Millennial women aren’t clamoring to make the big bucks.

Or so says Ann Shoket, the former editor-in-chief of Seventeen magazine and author of new book The Big Life. “Millennial women say they want to be paid what they’re worth but very few women say they want to make a lot of money,” explains Shoket. (In 2015, The Atlantic reported that 57% of younger Americans said their number one priority in a career was “was doing something that they found enjoyable or making a difference in society.”) When Shoket speaks with them, she says they talk about making money, but that “it always seems like a fantasy …. ‘of course I’d want to own a boat or a private island’ … as though it’s never going to happen.”

Shoket, who spent eight years connecting with this generation’s young women at CosmoGirl and Seventeen, has a message for those younger Americans: “Make your money,” she says. “Money is freedom, money is control and money is power.”

But making bank is something many don’t do — likely because of the scars left by troubled economic times, she says. When many millennial women started their careers, “The money literally wasn’t there,” Shoket says. “The recession rocked an entire generation of women.” As a result, these twentysomethings needed something else to tie their ambition to. In the wake of a post-Hills, post-Sex and the City economic downturn, women “replaced money with passion,” Shoket says.

This is a far cry from the realities Shoket faced in 2007, when she first started at Seventeen. That was the year, she tells Moneyish, of Lauren Conrad. “Lauren exemplified what was happening in 2007. Affluent, blond, carefree.” The culture, at the time, created a “moment of expected affluence” and her magazine reflected that. “We put Blake Lively on the cover wearing Chanel. We put Beyonce on the cover dripping in black diamonds. It wasn’t that young women didn’t have ambitions for themselves … but they just thought [becoming wealthy] would happen.”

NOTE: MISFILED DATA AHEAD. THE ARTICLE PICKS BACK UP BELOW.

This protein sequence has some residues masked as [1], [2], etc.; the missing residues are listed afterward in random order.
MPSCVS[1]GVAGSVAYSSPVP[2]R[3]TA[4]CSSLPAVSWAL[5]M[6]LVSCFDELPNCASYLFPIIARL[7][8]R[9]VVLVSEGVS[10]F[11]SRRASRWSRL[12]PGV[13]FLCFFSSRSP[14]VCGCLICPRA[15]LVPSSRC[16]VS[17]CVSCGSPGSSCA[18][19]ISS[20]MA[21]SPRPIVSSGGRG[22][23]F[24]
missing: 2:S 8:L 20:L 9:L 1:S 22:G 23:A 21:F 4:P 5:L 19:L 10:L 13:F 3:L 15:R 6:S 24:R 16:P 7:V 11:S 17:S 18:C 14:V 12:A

There’s plenty Shoket applauds millennial women for: “They want a sisterhood and they continue to help each other,” which includes sharing their salaries and fighting for equality and transparency. But sisterhood, transparency and passion doesn’t always lead to earning power. “They feel insecure about being the breadwinner,” she says — and they’re often afraid to ask for what they’re worth.

Shoket remembers the challenges she herself faced when asking for more early on in her career. “I remember when I was a young reporter asking my boss for a raise,” Shoket recalls. “He pulled me aside and said, ‘you know, nobody goes into magazine journalism to get rich,’ as though I was out of line to be asking to make more money. I wasn’t asking to get rich. I lived in a one room apartment in the East Village with one sink. I brushed my teeth in the kitchen sink for 10 years. I thought to myself, ‘I understand I’m not in this business to get rich, but at the same time I would like to live somewhere with two sinks.’”

These days, Shoket is building a second career out of relentlessly encouraging women to ask for more. In addition to The Big Life, she organizes networking dinner parties and has created a network of “Badass Babes” with the goal of connecting to her built-in millennial audience in a more direct way.

“Make your money,” she tells today’s young women. “Find your power. Be in control your situation.” In other words, reach for a private island and you might land on a New York City apartment with two sinks.